The aftermath of the ‘dotcom bubble saw a general waning of interest in information technology amongst executives and management students alike. Beginning with a controversial assertion, the last ten years of management thinking about technology have been dominated by the view that IT is a generally underperforming commodity, unworthy of serious board attention. Paradoxically, this decline in interest in IT as a strategic enabler has occurred in parallel with the growth in some of the most widely discussed businesses in the world. These companies, which have become household names in record time, are all characterized by a profound shift in thinking about technology that places it at the very core of their business models. Such business models are characterized by serious attention to customer data, clever use of different communication channels, partner ecosystems, and a maniacal focus on continual innovation underpinned by technology standards. Their CEOs are the subject of relentless media interest, and their every strategic move is discussed by analysts and taught in business schools. For such organizations, it is inconceivable that a chief technology officer would not occupy one of the most important Board roles. This wave of change has been recognized in the business trade market by a range of books dealing with the broader aspects of this cultural shift: the difficulties of dealing with change, the need for speed in innovation, the characteristics of the ‘Net generation’, and so on. However, the essential role and disproportionate influence of the relationship between business and IT in shaping the new digital economy is largely unaddressed in any meaningful way. Instead, current provision takes the form of ‘informatics’-style textbooks, periodic articles in practitioner journals and Management Reviews, as well as academic journals that are not intended for, and remain unread by, today’s general business reader.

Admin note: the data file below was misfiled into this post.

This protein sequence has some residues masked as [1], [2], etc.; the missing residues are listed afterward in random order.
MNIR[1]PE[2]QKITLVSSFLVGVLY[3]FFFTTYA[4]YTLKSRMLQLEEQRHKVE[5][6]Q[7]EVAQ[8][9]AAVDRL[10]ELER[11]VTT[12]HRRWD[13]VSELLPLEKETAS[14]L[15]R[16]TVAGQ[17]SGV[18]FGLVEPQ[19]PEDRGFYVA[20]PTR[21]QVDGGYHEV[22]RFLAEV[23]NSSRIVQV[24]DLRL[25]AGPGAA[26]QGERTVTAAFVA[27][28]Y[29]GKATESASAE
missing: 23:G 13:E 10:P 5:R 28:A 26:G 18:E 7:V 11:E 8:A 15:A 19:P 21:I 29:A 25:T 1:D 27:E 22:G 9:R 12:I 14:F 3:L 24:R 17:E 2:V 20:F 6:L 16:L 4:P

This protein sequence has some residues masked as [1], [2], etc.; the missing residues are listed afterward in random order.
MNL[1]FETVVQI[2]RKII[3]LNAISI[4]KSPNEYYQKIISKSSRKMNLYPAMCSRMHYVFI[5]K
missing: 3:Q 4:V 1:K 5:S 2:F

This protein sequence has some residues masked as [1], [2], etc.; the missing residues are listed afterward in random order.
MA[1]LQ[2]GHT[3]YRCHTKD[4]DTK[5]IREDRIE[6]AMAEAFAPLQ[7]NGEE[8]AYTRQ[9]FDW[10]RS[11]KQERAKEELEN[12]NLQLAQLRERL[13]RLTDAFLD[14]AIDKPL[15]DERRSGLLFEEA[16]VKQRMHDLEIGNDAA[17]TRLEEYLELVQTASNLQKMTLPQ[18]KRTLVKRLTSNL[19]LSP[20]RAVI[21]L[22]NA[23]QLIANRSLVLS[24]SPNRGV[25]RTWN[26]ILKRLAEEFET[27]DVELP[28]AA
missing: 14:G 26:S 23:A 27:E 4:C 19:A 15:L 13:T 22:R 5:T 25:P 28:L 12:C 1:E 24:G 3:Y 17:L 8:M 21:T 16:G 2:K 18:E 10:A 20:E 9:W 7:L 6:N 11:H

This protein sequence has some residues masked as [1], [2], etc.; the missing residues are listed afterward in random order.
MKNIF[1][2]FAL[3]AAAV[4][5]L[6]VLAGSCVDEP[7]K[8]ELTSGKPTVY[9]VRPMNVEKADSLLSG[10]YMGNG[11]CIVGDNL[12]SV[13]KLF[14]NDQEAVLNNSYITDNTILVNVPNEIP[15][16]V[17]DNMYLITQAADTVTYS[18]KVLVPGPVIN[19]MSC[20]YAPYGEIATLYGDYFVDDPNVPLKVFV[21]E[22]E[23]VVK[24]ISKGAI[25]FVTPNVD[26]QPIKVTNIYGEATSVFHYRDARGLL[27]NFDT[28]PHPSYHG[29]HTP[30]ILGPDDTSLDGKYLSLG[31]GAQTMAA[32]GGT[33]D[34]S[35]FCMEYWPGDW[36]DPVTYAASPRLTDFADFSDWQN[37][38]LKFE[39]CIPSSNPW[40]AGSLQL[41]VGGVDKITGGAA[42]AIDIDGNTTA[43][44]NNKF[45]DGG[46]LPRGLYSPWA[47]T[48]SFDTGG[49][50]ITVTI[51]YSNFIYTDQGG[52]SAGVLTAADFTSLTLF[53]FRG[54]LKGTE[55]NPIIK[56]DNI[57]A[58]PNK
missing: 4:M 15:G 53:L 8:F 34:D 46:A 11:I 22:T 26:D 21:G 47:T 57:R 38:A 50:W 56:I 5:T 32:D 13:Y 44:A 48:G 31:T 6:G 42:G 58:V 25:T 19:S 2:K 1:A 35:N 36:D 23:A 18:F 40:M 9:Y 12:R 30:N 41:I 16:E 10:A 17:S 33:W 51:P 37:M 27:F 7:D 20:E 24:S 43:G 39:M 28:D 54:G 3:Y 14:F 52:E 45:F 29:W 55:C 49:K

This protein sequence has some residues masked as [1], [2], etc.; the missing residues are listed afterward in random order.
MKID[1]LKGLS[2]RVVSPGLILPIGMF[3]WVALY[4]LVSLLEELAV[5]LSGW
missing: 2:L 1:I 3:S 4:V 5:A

The early modern period was witness to an incipient process of transculturation through exploration, mercantilism, colonization, and migration that set into motion a process of globalization that continues today. Our purpose is to bring together a cultural studies approach – which freely and unapologetically crosses disciplinary, theoretical, and political boundaries – with early modern texts and artifacts that bear the traces of transculturalization and globalization in order to deepen our understanding of sites of exchange between and within the early modern culture(s). This process can be studied on a large as well as on a small scale, and this new series is dedicated to both. Possible topics of interest include but are not limited to: texts dealing with mercantilism, travel, exploration, immigration, foreigners, enabling technologies (such as shipbuilding and navigational instrumentation), mathematics, science, rhetoric, art, architecture, intellectual history, religion, race, and gender.
Neuroscience is changing our understanding of how the human brain works and how and why people behave the way they do. Properly understood, many of these insights could lead to profound changes in the way businesses interact with employees and customers.
Same as humans, as of machines, Link discovery is an emerging research direction for extracting evidence and links from multiple data sources. This proposes a self-organizing framework for discovering links from multi-relational databases. It includes main functional modules for developing adaptive data transformers and representation specification, multi-relational feature construction, and self-organizing multi-relational correlation and link discovery algorithms.